Gratiola brevifolia

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Gratiola brevifolia
Scientific classification
Kingdom: Plantae
Division: Magnoliophyta - Flowering plants
Class: Magnoliopsida - Dicots
Order: Scrophulariales
Family: Scrophulariaceae
Genus: Gratiola
Species: G. brevifolia
Binomial name
Gratiola brevifolia
Natural range of Gratiola brevifolia from USDA NRCS Plants Database.

Common Name: sticky hedgehyssop[1]

Taxonomic Notes

Synonyms: none.[2]

Varieties: none.[2]


Gratiola brevifolia is a dioecious annual or perennial that is a member of the Scrophulariaceae family, and grows as a forb/herb.[1] It grows erect and leafy.[3]


This species occurs from South Carolina, southward to central peninsular Florida, westward to eastern Texas, and inland to southeastern Oklahoma, central Arkansas, and Tennessee. It also is reported to occur disjunct in Delaware.[1][4] Throughout most of its range, it is considered rare or imperiled by some,[4] but just uncommon by others.[3] While it was thought to be located in South Carolina, these populations were found to be misidentifications.[5]



G. brevifolia is found in sandy pinelands, oak barrens, sandy riverbanks,[4] floodplain forests, cypress swamps, and other wet places.[5] This species has been observed in a range of habitats including road ditches, a small marshy area, hydric hammocks, bottomland woodlands, swamp borders, swampy woodlands, moist meadows, longleaf pine-wiregrass communities, a boggy draw, and other similar wet areas. Soils include moist and acidic sandy soil, sandy loam, mucky soil, mud, sandy peat, and shaded loam.[6] This species is considered rare, and is generally associated with the longleaf pine ecosystem.[7] In the lower banks and bottoms of a ditched perennial stream, G. brevifolia consists of 1,500 individuals.[4] It is listed by the USDA Natural Resources Conservation Service as a facultative wetland species, where it is most often found in wetland habitats but can also occasionally occur in non-wetland habitats as well.[1]

Associated species include Dyschoriste humistrata, Justicia angusta, Saururus cernuus, Proserpinaca palustris, Sclerolepis uniflora, Amsonia rigida, Hibiscus moscheutos, Dichanthelium acuminatum var. wrightianum, Lechea sp., Aristida sp., Rhynchospora sp., Gratiola sp., and Xyris sp.[6]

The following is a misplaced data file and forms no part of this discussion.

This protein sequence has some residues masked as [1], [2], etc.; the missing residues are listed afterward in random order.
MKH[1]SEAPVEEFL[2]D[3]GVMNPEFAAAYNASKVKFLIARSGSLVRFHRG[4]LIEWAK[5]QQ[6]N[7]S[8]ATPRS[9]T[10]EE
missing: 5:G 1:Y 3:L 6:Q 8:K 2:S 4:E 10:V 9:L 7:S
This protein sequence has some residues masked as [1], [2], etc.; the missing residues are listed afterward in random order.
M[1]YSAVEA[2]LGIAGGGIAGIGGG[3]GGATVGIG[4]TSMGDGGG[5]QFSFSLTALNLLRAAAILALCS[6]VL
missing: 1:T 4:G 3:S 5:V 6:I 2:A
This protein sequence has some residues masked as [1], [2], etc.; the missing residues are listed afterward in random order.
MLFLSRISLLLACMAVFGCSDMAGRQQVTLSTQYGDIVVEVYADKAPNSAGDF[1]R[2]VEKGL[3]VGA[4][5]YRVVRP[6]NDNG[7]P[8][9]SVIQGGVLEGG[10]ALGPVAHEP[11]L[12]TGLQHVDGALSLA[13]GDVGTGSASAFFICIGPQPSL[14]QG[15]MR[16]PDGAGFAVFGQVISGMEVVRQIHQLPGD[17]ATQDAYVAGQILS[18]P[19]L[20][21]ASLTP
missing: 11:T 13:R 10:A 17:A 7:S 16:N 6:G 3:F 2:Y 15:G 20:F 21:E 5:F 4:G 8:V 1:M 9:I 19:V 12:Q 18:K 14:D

In the Florida panhandle, G. brevifolia flowers from March through July, with peak inflorescence in May.[8] It has also been observed flowering in September and October, and fruiting April through October but not in July.[6]

Fire ecology

It has been observed to grow in areas that are frequently burned.[6]

Conservation, cultivation, and restoration

Gratiola brevifolia has a global status of G4 due to its restricted distribution. It is also considered vulnerable in Arkansas and Georgia, and critically imperiled in Tennessee and Delaware.[9]

Cultural use

Photo Gallery

References and notes

  1. 1.0 1.1 1.2 1.3 USDA NRCS (2016) The PLANTS Database (, 02 February 2018). National Plant Data Team, Greensboro, NC 27401-4901 USA.
  2. 2.0 2.1 Weakley, A.S. 2015. Flora of the southern and mid-atlantic states. Working Draft of 21 May 2015. University of North Carolina at Chapel Hill, Chapel Hill, North Carolina.
  3. 3.0 3.1 Walker J (1993) Rare vascular plant taxa associated with the longleaf pine ecosystems: Patterns in taxonomy and ecology. Proceedings of the Tall Timbers Fire Ecology Conference. Tall Timbers Research Station, Tallahassee, FL.
  4. 4.0 4.1 4.2 4.3 Knapp WM, Estes D (2006) Gratiola brevifolia (Plantaginaceae) new to the flora of delaware, the delmarva peninsula, and the mid-Atlantic. SIDA 22(1):825-829.
  5. 5.0 5.1 Weakley AS (2015) Flora of the Southern and Mid-Atlantic States. Chapel Hill, NC: University of North Carolina Herbarium.
  6. 6.0 6.1 6.2 6.3 Florida State University Robert K. Godfrey Herbarium database. URL: Last accessed: May 2019. Collectors: Loran C. Anderson, Wilson Baker, K. Craddock Burks, Bob Fewster, Robert K. Godfrey, C. Jackson, J. M. Kane, Brian R. Keener, Robert Kral, Marc Minno, Robert A. Norris, William Platt, Jesse M. Shaver, Cecil R. Slaughter, H. K. Svenson, John W. Thieret, and Alfred Traverse. States and Counties: Alabama: Pike and Washington. Florida: Flagler, Franlin, Gadsden, Jefferson, Leon, and Wakulla. Georgia: Brooks, Sumter, and Thomas. Louisiana: Beauregard. Tennessee: Coffee and Grundy. Texas: Harris and Van Zandt.
  7. Walker, J. (1993). Rare vascular plant taxa associated with the longleaf pine ecosystems: Patterns in taxonomy and ecology. Tall Timbers Fire Ecology Conference, Tall Timbers Research Station, Tallahassee, FL.
  8. Nelson, G. PanFlora: Plant data for the eastern United States with emphasis on the Southeastern Coastal Plains, Florida, and the Florida Panhandle. Accessed: 2 FEB 2018
  9. [[1]] NatureServe Explorer. Accessed: May 17, 2019